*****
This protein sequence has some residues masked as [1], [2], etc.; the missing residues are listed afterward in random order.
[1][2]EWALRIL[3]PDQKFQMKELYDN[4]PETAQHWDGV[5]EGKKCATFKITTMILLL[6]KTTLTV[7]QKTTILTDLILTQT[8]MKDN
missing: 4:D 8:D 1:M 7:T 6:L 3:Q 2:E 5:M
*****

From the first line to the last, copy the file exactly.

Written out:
This protein sequence has some residues masked as [1], [2], etc.; the missing residues are listed afterward in random order.
[1][2]EWALRIL[3]PDQKFQMKELYDN[4]PETAQHWDGV[5]EGKKCATFKITTMILLL[6]KTTLTV[7]QKTTILTDLILTQT[8]MKDN
missing: 4:D 8:D 1:M 7:T 6:L 3:Q 2:E 5:M